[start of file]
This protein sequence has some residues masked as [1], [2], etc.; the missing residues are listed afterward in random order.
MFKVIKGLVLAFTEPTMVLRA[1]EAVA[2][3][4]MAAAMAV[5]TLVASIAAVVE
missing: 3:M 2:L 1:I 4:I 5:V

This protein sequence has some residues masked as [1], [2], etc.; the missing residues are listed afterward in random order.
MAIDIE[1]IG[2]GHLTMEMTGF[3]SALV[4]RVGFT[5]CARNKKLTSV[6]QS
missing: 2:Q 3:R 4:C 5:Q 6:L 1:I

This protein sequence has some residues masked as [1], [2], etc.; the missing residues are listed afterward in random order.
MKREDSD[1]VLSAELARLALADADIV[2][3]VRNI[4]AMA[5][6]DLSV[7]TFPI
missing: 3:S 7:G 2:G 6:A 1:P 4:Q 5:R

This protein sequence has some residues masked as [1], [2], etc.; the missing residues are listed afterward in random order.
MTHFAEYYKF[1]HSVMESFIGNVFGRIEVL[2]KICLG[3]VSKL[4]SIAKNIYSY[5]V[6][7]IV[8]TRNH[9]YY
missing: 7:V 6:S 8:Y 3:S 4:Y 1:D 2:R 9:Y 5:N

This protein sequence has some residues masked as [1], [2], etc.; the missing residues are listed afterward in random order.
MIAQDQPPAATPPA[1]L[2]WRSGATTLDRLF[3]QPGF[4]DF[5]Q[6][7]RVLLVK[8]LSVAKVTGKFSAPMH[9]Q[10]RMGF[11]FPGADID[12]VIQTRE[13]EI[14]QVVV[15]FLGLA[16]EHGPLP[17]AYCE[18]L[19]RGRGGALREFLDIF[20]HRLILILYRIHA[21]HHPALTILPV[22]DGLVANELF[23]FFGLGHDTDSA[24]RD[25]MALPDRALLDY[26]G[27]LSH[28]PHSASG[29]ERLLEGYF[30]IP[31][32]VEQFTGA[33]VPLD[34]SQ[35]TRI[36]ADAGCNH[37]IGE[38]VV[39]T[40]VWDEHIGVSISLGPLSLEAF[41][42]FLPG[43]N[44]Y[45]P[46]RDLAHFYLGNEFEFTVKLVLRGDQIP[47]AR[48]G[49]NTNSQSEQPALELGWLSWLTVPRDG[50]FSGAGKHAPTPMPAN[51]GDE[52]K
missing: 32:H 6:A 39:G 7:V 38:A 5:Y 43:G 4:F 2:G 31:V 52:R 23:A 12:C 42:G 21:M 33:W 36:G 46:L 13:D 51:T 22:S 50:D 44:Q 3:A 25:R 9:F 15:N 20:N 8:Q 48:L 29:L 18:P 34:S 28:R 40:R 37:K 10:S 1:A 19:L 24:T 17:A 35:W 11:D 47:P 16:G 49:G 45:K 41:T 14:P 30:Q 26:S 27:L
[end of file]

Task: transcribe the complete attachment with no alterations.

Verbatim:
This protein sequence has some residues masked as [1], [2], etc.; the missing residues are listed afterward in random order.
MFKVIKGLVLAFTEPTMVLRA[1]EAVA[2][3][4]MAAAMAV[5]TLVASIAAVVE
missing: 3:M 2:L 1:I 4:I 5:V

This protein sequence has some residues masked as [1], [2], etc.; the missing residues are listed afterward in random order.
MAIDIE[1]IG[2]GHLTMEMTGF[3]SALV[4]RVGFT[5]CARNKKLTSV[6]QS
missing: 2:Q 3:R 4:C 5:Q 6:L 1:I

This protein sequence has some residues masked as [1], [2], etc.; the missing residues are listed afterward in random order.
MKREDSD[1]VLSAELARLALADADIV[2][3]VRNI[4]AMA[5][6]DLSV[7]TFPI
missing: 3:S 7:G 2:G 6:A 1:P 4:Q 5:R

This protein sequence has some residues masked as [1], [2], etc.; the missing residues are listed afterward in random order.
MTHFAEYYKF[1]HSVMESFIGNVFGRIEVL[2]KICLG[3]VSKL[4]SIAKNIYSY[5]V[6][7]IV[8]TRNH[9]YY
missing: 7:V 6:S 8:Y 3:S 4:Y 1:D 2:R 9:Y 5:N

This protein sequence has some residues masked as [1], [2], etc.; the missing residues are listed afterward in random order.
MIAQDQPPAATPPA[1]L[2]WRSGATTLDRLF[3]QPGF[4]DF[5]Q[6][7]RVLLVK[8]LSVAKVTGKFSAPMH[9]Q[10]RMGF[11]FPGADID[12]VIQTRE[13]EI[14]QVVV[15]FLGLA[16]EHGPLP[17]AYCE[18]L[19]RGRGGALREFLDIF[20]HRLILILYRIHA[21]HHPALTILPV[22]DGLVANELF[23]FFGLGHDTDSA[24]RD[25]MALPDRALLDY[26]G[27]LSH[28]PHSASG[29]ERLLEGYF[30]IP[31][32]VEQFTGA[33]VPLD[34]SQ[35]TRI[36]ADAGCNH[37]IGE[38]VV[39]T[40]VWDEHIGVSISLGPLSLEAF[41][42]FLPG[43]N[44]Y[45]P[46]RDLAHFYLGNEFEFTVKLVLRGDQIP[47]AR[48]G[49]NTNSQSEQPALELGWLSWLTVPRDG[50]FSGAGKHAPTPMPAN[51]GDE[52]K
missing: 32:H 6:A 39:G 7:V 38:A 5:Y 43:G 4:F 2:G 31:V 52:R 23:A 12:C 42:G 21:M 33:W 36:G 46:L 13:D 51:T 22:S 50:D 44:Q 3:A 25:R 9:F 15:N 20:N 8:Q 48:L 29:L 18:P 34:S 28:R 40:R 37:K 10:S 1:A 19:L 24:T 17:A 35:W 11:D 47:P 16:G 49:G 45:K 41:T 14:P 30:Q 26:S 27:L